Well, hang on, folks, here it comes.
Did you know:
— The average groundhog is 20 inches long and normally weighs from 12 to 15 pounds.
— Punxsutawney Phil weighs about 20 pounds and is 22 inches long;
— Groundhogs are covered with coarse grayish hairs, tipped with brown or sometimes dull red. They have short ears, a short tail, short legs, and are surprisingly quick.
Their jaws are execeptionally strong.
Hmm. Forget about the ears, tail and legs, but doesn’t that comment about “coarse grayish” hair (on top) and “jaws that are exceptionally strong” have a familiar ring?
Well, you get the idea. The groundhog information on groundhog.org goes on forever.
As we used to say during our college days at the University of Washington when those dreaded teams from Southern California came north: “Pray for rain.”
At least on February 2nd.
NEW DIALOGUE — Government folks keep coming up with new bureaucratic dialogue that most of us have never heard before.
For us, this trend started with then-Los Angeles Councilwoman Pat Russell, who trotted out the phrase “multi-modal”
Now, every planner and transportation expert uses “multi-modal.” It’s almost a clichÈ.
Then we heard about “traffic calming.” What a gem that phrase was.
Seems by putting obstacles in the roadway, such as concrete berms or even flower pots, driv-ers are supposed to slow down.
Ditto for all those “bumps” that kept showing up in the middle of our streets.
We don’t know about slowing down, but these obstructions certainly made drivers madder and added to the tension of local driving.
Comes now the term “traffic table” — buried in the plans from the county and its consultants regarding the redo of Mothers Beach in Marina del Rey.
What in the heck is a “traffic table,” we asked our reporter Helga Gendell, who still has the interest and energy to attend local meetings concerning upcoming projects.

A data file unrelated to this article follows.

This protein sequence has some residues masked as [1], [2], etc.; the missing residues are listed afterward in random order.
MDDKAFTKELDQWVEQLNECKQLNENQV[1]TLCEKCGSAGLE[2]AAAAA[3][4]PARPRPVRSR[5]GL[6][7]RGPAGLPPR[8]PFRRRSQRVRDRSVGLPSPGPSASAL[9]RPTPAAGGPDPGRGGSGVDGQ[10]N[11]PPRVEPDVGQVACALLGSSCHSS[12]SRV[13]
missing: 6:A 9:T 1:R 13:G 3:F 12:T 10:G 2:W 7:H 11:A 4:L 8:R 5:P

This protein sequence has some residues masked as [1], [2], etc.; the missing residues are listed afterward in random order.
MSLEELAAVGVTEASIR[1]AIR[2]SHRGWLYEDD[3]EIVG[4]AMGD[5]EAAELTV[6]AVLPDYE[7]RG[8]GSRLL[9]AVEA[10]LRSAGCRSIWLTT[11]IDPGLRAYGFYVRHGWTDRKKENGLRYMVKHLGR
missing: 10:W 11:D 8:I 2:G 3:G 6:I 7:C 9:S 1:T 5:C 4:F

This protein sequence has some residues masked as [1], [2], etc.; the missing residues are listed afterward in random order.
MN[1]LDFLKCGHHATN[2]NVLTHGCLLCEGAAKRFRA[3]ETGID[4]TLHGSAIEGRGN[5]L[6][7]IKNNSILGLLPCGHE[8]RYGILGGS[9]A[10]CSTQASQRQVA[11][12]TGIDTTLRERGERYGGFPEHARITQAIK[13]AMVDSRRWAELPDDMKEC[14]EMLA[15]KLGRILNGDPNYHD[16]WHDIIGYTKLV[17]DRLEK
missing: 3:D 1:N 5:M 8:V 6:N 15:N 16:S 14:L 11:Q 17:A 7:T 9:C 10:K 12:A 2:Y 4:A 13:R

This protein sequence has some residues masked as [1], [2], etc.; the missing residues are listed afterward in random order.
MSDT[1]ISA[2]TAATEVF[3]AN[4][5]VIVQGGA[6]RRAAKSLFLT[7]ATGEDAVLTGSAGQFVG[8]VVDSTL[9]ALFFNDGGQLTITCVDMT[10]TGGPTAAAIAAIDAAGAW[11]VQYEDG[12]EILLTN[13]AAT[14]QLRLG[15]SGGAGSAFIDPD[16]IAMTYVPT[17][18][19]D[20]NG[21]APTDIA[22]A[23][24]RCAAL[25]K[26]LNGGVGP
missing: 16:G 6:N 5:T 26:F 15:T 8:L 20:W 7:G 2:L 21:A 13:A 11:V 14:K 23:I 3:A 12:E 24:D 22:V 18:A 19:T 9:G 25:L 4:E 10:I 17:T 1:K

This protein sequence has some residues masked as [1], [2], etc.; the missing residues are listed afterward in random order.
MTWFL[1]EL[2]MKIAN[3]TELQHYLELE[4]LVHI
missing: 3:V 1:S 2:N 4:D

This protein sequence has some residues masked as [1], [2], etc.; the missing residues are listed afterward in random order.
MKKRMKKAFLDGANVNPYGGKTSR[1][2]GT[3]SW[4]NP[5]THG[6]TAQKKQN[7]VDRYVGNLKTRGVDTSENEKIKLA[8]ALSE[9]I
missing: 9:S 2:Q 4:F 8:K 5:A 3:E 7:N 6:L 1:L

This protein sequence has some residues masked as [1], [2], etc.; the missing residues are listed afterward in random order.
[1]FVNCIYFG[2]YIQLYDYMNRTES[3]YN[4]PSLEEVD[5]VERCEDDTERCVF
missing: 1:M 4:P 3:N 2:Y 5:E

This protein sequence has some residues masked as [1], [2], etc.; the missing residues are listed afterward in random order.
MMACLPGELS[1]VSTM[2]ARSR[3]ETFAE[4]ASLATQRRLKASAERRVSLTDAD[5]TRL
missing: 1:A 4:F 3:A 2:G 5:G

Seems a “traffic table” is “an elevated crosswalk — a traffic calming (there’s that term again) device, but not as high as a speed bump.”
We suspect there is supposed to be a hint of safety somewhere in this. If pedestrians are higher than the street level, maybe drivers will slow down before they hit the folks trying to cross the street.
We rather like the plan in Santa Monica, which has lights embedded in the crosswalk that start flashing — upon command of the pedestrian — when the pedestrian wants to cross the street.
Sort of like those strips of lights on an airplane that are supposed to come on when the plane fills with smoke.
— While we are on the subject of bureaucratic dialogue, may we bring up the absurd practice by the county and developers in the Marina to refer to their projects as “improvements.”
“Improvements” for whom?
The lengthy consultant’s report on the redo at Mothers Beach in the Marina keeps referring to the various projects as “improvements.”
Even the commercial ventures, such as a new Marriott Residence Inn and that very controversial proposed project on the Harbor House and Edie’s Diner site are called “improvements.”
We can’t imagine that most of those folks who attended the night meeting of the County Marina del Rey Design Control Board to protest plans for Mothers Beach would consider another hotel and a rather large new commercial development at Palawan and Admiralty Ways “improvements.”
Let’s just call them what they are, “projects.”
HAVE A SUPER WEEKEND
— Go, Seahawks.